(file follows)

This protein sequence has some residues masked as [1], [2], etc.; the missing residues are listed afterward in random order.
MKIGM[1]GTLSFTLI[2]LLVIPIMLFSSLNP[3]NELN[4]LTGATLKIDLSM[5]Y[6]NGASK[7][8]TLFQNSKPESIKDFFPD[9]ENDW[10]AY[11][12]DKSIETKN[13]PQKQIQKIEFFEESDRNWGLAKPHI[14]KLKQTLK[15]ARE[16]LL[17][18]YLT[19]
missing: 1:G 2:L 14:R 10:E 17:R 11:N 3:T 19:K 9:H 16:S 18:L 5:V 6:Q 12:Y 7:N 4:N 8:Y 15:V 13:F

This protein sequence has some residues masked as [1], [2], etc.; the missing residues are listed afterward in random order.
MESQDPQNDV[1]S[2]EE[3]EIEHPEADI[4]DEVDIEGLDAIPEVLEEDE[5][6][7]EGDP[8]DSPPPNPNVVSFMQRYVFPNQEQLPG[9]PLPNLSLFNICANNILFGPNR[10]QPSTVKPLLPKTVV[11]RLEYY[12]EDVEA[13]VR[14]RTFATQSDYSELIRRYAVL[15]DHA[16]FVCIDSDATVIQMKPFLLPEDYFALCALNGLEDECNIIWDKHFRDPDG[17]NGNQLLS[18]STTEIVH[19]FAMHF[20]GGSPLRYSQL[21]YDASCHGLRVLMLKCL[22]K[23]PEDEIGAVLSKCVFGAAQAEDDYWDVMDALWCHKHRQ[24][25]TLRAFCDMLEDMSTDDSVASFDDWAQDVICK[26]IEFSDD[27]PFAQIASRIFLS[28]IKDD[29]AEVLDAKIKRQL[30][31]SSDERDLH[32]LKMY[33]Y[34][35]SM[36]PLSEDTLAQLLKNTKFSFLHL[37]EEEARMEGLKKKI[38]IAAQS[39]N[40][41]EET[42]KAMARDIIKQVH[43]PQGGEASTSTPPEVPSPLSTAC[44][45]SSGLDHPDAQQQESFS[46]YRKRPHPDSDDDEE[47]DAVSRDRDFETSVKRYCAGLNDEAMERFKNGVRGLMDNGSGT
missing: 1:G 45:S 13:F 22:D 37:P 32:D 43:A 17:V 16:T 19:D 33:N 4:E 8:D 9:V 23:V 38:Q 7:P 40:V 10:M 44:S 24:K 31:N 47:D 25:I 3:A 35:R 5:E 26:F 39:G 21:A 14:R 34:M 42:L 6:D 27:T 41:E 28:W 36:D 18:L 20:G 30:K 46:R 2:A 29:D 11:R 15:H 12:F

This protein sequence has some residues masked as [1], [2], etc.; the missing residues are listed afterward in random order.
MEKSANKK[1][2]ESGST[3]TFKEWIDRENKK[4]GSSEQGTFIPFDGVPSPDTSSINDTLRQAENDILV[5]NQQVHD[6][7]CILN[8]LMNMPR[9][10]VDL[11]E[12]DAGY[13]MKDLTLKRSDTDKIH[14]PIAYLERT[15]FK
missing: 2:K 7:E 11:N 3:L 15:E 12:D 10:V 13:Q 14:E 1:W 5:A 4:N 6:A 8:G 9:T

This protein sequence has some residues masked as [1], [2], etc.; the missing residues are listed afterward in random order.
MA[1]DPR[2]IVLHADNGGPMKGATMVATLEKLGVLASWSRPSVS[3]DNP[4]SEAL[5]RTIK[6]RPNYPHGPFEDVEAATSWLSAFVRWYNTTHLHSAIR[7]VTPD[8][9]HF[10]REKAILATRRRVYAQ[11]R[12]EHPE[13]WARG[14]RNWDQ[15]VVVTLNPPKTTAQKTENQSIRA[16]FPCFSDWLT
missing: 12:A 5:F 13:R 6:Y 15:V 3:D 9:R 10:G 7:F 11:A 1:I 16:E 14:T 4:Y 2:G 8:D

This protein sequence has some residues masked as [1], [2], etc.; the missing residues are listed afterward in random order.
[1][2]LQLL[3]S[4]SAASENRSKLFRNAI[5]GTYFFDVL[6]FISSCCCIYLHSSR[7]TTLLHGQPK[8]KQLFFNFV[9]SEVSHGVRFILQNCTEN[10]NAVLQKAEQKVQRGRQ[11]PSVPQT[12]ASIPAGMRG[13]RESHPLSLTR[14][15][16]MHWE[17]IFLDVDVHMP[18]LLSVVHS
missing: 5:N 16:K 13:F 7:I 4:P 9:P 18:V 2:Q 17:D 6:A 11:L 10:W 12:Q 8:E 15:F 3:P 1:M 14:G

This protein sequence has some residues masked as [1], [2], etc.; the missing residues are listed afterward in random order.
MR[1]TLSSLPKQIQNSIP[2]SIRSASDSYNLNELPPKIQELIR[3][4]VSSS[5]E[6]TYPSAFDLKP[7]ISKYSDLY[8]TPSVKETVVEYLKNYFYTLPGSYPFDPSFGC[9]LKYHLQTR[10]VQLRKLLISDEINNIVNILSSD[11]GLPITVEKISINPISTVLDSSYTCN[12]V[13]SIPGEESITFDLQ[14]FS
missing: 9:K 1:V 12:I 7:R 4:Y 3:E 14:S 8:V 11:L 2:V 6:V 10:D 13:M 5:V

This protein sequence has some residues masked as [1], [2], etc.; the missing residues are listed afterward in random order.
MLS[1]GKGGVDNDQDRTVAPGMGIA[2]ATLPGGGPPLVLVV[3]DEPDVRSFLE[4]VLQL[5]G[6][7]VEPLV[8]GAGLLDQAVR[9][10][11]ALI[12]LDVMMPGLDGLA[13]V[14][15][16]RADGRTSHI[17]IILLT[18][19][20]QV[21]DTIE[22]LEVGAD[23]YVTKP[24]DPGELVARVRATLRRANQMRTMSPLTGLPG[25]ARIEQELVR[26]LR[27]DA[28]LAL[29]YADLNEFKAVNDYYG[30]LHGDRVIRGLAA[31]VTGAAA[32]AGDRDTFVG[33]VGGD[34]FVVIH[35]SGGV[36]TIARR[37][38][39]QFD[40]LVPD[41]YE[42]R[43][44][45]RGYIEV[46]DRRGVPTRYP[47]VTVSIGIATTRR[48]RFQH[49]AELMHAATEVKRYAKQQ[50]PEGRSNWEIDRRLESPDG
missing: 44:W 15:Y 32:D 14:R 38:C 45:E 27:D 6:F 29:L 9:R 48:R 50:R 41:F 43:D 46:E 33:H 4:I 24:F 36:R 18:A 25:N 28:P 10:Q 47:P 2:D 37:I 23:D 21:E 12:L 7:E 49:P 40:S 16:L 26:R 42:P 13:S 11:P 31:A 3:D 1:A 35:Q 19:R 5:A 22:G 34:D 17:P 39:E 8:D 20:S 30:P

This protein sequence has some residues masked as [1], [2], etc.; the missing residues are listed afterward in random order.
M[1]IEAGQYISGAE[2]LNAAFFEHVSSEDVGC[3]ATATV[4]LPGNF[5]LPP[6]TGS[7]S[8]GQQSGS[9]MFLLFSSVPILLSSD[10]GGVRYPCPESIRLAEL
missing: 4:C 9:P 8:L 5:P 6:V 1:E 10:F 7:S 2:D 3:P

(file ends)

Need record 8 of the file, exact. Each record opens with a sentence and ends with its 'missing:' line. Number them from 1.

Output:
This protein sequence has some residues masked as [1], [2], etc.; the missing residues are listed afterward in random order.
M[1]IEAGQYISGAE[2]LNAAFFEHVSSEDVGC[3]ATATV[4]LPGNF[5]LPP[6]TGS[7]S[8]GQQSGS[9]MFLLFSSVPILLSSD[10]GGVRYPCPESIRLAEL
missing: 4:C 9:P 8:L 5:P 6:V 1:E 10:F 7:S 2:D 3:P